A report from a health care watchdog group revealed the experiences of thousands of home care users in the U.K.—and not everything they had to say was positive.
In fact, many people receiving home care services, including washing, dressing and medication help, were let down by providers and frequently neglected. However, the majority of home care agencies—four out of five in England—provide good quality care, the report found. There are more than 8,500 home care providers in England.
The study, “Home Care: What People Told Healthwatch About Their Experiences,” examined the experiences of 3,415 home care users, their families and frontline staff between August 2015 and June 2017, through 52 local Healthwatch locations, which make up the independent national group focused on people who use health and social care services in England.
Here are some of the top findings:
Care Planning Findings
– Many care staff go above and beyond care plans by delivering extra things to look after clients, possibly because care plans need to be more comprehensive in the first place
– Some staff were unfamiliar with their clients’ care plans and cited insufficient time to read them on a first visit
– 56% of respondents said there was sufficient time to complete all tasks in the care plan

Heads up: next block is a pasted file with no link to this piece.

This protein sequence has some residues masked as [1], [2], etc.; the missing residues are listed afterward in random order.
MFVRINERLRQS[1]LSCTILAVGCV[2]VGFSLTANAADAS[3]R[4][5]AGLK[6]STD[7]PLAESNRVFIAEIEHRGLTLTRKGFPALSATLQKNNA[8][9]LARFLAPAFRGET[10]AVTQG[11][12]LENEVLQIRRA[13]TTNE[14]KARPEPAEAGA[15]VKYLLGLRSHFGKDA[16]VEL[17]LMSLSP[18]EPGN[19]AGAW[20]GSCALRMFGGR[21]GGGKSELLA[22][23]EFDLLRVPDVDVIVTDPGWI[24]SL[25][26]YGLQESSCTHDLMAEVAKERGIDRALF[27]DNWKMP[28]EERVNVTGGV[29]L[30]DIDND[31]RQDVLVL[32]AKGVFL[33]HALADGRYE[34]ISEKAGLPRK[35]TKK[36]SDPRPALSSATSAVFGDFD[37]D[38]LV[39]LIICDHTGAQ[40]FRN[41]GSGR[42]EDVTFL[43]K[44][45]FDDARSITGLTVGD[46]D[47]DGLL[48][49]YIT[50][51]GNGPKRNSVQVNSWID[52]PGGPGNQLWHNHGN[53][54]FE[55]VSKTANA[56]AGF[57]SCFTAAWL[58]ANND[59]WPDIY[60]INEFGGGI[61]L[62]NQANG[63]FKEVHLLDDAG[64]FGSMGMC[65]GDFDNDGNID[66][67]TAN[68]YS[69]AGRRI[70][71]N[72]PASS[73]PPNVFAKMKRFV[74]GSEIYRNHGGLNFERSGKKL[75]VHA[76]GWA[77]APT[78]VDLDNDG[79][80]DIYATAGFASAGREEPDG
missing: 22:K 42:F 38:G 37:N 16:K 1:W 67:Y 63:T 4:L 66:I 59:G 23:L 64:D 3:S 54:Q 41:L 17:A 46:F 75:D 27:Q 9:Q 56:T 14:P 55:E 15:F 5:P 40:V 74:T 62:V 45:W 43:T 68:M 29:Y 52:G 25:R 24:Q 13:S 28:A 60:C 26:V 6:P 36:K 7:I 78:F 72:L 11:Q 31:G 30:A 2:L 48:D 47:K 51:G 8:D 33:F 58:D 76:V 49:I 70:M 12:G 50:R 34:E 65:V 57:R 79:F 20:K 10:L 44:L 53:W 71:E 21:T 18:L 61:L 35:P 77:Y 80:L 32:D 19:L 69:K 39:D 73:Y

– One in seven respondents said they had missed medication due to the home care provider
– “Sometimes they give me a shower, but they go over their time. But most of the time, they haven’t got the time to give me one, so I go a couple of weeks without one and that is not right. I feel dirty,” said one care user.
Skills and Qualifications Findings
– Many respondents said they “valued the dedication and experience of those sent to care for them,” but others cited serious lack of experience in their caregivers
– One respondent said her carers were “unable to boil and egg or make the bed”
– Lack of investment in staff training and development was attributed to many experiences, along with significant workforce pressures
Choice and Consistency
– Care users should be given a choice of care provider, though 75% of respondents said they did not feel adequately involved in the selection of their care provider
– Families had significant influence over the choice of provider, but little flexibility when selecting what times care staff would visit, resulting in 3:30 p.m. dinner times
– Coming at different times and missing appointments was also cited as problematic
Communication and Feedback
– More feedback could help staff tailor service to clients’ needs, though many care staff cited a lack of communication with their organizations
– 27% of care staff said they were reluctant to raise a complaint for fear of a negative career impact
Written by Amy Baxter